2. Smart Clothes

If a wristband or clip-on tracker isn’t part of your look, there’s hope for you in 2014, because a new wave of wearable smart garments will be hitting the stores next year. In fact, market research company Markets and Markets expects sales of smart clothes and fabrics to reach $2.03 billion by 2018.

 

3. Augmented NutritionOf course, if you want to fit into the latest smart fashion, you might need to keep better tabs on what you’re eating. We’ve already seen popular apps such as Fooducate make things easy by letting you scan the barcodes on packaged foods to gather nutrition data. In 2014, we’ll see new technologies that take even more of the guesswork out of counting calories. 4. Virtual House Calls

Virtual house calls also just got a big boost with the recent launch of Google Helpouts, a new marketplace for getting personalized help over live video chat. Although it’s still early days for the new service, you can already browse the Google Helpouts Health marketplace for medical advice, mental health issues, nutrition counseling, weight loss and more. You can even get wellness advice for your pets.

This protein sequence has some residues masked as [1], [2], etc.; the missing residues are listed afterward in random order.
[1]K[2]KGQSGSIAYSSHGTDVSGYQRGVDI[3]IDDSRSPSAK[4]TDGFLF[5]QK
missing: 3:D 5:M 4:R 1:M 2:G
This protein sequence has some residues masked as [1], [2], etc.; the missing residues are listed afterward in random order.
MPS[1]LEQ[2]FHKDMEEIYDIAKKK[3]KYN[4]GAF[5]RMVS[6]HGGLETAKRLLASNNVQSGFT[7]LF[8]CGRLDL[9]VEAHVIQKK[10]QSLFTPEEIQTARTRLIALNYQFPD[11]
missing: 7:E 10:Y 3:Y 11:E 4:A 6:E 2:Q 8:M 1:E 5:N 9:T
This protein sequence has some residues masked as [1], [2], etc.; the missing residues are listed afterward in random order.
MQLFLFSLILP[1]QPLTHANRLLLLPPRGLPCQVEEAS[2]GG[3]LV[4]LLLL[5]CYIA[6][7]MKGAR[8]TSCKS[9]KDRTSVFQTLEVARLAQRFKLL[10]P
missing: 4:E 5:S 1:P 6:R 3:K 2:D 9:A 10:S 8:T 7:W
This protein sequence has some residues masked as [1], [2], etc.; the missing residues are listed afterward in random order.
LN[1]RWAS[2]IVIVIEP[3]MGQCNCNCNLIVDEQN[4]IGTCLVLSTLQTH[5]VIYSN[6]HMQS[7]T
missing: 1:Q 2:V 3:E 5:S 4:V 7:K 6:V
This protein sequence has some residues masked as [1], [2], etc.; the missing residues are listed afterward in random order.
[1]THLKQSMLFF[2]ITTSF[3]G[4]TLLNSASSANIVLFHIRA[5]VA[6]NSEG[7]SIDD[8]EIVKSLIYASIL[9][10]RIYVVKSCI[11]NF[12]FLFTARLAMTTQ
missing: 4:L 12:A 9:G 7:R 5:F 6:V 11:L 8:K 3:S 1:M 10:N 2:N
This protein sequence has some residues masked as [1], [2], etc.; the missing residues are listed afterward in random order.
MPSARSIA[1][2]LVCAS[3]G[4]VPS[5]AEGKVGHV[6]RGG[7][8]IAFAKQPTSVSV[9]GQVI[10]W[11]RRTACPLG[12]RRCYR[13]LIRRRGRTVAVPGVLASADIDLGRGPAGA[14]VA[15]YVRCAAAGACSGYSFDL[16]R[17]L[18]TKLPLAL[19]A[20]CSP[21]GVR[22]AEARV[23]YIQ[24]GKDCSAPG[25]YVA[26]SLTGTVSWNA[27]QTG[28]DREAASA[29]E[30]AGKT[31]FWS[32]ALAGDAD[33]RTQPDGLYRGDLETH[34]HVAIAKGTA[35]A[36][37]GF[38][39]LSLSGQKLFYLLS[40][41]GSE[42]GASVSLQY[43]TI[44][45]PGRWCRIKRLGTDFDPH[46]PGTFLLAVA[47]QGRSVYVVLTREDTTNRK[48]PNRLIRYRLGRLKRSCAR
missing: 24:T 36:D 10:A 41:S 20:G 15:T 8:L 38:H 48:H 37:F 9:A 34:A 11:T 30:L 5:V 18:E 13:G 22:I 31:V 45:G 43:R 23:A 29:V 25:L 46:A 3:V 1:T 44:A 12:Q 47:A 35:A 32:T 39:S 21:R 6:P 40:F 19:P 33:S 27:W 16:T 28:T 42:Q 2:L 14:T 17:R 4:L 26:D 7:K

5. Health Rewards

If looking and feeling good isn’t enough of a payoff, how about getting paid for getting healthy?

 
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Pere Florensa's curator insight, December 13, 2013 4:22 AM

En nuestro blog, nosotros nos atrevimos a hacer nuestras predicciones sobre salud y marketing:

http://healthyadvertising.es/tendencias-del-marketing-farmaceutico-2014/

Sky Sirewest's curator insight, December 18, 2013 11:44 AM

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Kosher Shake  http://healthtips180.isagenix.com/us/en/koshershake.dhtml ;

 

Use Product B Nutritional age-reversal product as a foundation for everything.

http://healthtips180.isagenix.com/us/en/product_b.html

More on Nobel Prize break-thru: www.a-genetic-wonder.blogspot.com   

Ekaterina's curator insight, December 18, 2013 8:59 PM

5 Health Tech Trends to Watch in 2014

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Key principles of digital health